Q. The mother of a relatively new client of mine just died of a heart attack. I’m a lawyer, and am thinking of sending the condolence note below to the client:
“Janet: So very sorry to hear about your mother’s passing. When the days seem dark, remember to cherish the good memories the two of you created. It will help carry you through the dark. You are in my thoughts and prayers.”
Do you think this note is appropriate?
It’s hard to write any condolence note because the subject is death. But it’s especially difficult when the bereaved is a client or customer. The challenge is to strike just the right tone and choose words carefully. The wrong ones can make a poor impression and even damage the business/professional relationship.
I would start your note, “Dear Janet,” rather than just “Janet.” Omitting the “dear” would be acceptable in an ordinary note, but it’s much too casual for a condolence message. This is a sad and very sensitive situation. I would begin the first sentence with, “I am very sorry to hear...” for the same reason. “So very sorry,” which omits the “I,” seems almost flippant.
The next sentence gives advice, which is a common mistake in condolence notes. Advice is the last thing any bereaved wants to hear – especially from someone who isn’t personally close. The words can seem presumptuous, and make the recipient feel very angry. You don’t know your client well yet, and probably have no knowledge of her relationship with her mother. The same is true of the line, “It will help carry you through the dark.” The person’s reaction very well might be, “How would you know?!”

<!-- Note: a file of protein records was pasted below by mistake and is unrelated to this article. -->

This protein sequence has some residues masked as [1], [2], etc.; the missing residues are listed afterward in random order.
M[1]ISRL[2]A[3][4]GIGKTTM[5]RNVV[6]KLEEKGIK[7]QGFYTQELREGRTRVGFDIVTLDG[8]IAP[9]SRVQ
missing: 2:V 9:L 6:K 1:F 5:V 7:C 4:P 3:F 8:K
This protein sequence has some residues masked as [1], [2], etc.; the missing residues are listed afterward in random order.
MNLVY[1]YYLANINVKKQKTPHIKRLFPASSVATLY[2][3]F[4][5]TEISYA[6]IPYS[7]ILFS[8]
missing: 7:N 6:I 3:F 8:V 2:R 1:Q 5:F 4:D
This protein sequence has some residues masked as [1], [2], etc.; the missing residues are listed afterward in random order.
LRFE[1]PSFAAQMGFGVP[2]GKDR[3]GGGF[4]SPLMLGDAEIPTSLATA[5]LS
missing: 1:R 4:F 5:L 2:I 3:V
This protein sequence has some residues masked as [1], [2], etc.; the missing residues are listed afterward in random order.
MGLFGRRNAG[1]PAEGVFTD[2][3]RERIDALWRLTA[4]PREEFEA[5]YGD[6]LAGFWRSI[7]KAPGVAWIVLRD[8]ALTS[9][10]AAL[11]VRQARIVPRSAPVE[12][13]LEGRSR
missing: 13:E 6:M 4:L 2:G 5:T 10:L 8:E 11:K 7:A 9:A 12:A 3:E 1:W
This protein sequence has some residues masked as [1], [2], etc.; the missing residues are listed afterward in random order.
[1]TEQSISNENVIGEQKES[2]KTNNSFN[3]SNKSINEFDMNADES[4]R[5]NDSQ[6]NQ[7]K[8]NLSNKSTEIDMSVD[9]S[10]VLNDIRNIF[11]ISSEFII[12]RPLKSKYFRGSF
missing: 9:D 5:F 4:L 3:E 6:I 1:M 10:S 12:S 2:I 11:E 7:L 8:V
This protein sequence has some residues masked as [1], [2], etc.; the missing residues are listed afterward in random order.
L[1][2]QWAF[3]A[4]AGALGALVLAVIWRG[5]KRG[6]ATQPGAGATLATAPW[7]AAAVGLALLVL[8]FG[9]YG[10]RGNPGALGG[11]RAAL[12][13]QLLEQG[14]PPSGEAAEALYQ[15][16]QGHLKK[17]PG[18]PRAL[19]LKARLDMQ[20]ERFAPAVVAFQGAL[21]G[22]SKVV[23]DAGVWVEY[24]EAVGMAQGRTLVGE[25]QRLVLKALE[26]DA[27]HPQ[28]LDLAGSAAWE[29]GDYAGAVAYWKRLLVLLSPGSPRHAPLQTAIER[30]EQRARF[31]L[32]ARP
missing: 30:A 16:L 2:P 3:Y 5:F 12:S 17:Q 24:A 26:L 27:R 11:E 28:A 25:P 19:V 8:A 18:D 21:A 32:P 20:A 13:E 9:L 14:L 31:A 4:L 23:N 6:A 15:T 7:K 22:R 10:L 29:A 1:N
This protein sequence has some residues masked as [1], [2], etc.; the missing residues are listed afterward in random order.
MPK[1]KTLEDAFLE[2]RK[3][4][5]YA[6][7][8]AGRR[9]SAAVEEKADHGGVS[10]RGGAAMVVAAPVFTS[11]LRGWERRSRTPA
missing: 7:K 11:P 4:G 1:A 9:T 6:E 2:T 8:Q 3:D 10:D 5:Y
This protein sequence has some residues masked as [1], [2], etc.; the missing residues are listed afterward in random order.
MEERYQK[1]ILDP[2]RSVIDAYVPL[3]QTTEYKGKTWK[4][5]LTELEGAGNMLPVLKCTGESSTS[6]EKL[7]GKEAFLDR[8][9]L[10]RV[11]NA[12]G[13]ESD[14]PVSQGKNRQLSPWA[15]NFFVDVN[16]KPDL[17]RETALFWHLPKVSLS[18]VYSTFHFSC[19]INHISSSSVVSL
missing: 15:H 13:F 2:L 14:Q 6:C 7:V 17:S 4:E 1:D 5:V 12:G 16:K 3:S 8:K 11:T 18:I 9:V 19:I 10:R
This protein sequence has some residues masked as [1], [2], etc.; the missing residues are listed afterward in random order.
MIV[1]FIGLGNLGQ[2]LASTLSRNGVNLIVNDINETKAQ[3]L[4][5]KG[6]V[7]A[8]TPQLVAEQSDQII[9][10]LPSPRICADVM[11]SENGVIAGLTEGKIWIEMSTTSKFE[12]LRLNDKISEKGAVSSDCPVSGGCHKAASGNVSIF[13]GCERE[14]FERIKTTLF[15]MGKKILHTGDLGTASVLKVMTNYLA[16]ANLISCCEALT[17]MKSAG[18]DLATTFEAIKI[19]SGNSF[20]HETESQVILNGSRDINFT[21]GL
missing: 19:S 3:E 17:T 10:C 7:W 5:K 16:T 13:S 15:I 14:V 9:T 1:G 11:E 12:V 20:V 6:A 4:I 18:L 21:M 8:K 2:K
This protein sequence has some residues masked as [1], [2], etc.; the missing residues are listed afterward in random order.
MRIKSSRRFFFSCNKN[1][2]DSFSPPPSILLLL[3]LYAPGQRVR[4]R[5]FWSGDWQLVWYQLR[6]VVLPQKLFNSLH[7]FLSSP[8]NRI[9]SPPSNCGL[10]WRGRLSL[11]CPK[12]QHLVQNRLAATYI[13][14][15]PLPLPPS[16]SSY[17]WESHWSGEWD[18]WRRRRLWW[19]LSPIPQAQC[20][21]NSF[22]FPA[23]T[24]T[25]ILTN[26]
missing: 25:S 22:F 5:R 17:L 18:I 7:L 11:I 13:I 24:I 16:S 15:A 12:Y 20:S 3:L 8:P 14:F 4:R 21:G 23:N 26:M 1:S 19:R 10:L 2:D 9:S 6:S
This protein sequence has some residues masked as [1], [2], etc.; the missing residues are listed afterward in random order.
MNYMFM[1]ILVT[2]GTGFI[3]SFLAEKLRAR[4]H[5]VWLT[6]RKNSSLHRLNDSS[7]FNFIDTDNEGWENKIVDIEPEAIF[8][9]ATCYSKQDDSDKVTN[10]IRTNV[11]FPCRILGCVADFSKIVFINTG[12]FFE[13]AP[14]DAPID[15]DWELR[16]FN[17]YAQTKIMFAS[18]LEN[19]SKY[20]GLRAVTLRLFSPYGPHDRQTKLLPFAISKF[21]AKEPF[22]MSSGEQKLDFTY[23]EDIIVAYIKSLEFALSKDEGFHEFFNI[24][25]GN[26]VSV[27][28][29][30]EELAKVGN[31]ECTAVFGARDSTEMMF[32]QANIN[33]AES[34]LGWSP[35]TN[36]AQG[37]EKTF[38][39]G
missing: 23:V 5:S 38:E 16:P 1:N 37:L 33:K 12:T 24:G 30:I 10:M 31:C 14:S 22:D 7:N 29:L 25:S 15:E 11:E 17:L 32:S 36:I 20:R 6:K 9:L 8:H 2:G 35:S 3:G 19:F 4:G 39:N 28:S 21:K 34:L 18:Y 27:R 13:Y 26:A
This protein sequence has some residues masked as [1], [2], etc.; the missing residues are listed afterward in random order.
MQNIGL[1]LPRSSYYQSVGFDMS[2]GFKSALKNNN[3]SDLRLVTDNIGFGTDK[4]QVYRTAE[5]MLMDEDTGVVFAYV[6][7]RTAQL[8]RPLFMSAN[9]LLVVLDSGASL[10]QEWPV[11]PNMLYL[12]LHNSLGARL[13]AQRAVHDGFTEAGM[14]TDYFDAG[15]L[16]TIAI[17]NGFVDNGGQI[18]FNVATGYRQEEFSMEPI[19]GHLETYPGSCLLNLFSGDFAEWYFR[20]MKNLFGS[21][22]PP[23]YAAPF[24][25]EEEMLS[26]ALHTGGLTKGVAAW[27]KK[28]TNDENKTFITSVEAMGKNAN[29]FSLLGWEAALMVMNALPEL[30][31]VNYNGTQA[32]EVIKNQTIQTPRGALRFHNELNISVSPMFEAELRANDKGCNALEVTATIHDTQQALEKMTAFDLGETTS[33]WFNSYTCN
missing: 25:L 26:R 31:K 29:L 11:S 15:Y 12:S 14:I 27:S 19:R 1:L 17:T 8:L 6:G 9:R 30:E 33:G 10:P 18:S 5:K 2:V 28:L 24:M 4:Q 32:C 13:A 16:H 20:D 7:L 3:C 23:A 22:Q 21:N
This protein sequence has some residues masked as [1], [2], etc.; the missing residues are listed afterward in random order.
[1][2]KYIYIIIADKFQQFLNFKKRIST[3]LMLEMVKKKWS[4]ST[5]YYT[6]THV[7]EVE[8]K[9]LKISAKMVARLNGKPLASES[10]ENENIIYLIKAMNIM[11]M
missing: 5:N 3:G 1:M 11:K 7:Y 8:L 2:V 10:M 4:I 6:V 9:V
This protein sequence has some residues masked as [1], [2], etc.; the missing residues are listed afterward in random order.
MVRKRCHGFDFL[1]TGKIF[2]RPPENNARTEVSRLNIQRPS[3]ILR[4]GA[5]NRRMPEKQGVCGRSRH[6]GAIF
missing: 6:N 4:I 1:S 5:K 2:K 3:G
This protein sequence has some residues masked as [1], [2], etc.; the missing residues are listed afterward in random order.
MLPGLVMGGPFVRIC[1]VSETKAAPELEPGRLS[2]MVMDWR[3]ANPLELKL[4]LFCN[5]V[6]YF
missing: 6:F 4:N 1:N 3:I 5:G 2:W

Realize that writing a condolence note is not about being profound. It’s about acknowledging a death and expressing genuine sympathy. Period. Here is one possibility:
I’m so sorry to hear about your mother’s passing. You are in my thoughts and prayers at this time of sadness. I send my deepest condolences.
Follow with your signature. Here is another option:
I just heard about your mother’s death. I’m so sorry for your loss. Please accept my heartfelt sympathy.
And simply sign your name. Such brief notes are both powerful and appropriate, and they keep you from getting into trouble.
If you have a question for Florence, please email her at firstname.lastname@example.org.
Florence Isaacs is the author of several books on etiquette, including My Deepest Sympathies: Meaningful Sentiments for Condolence Notes a.... She writes two advice blogs for Legacy.com: Sincere Condolences and Widow in the World, a new blog for bereaved spouses and partners.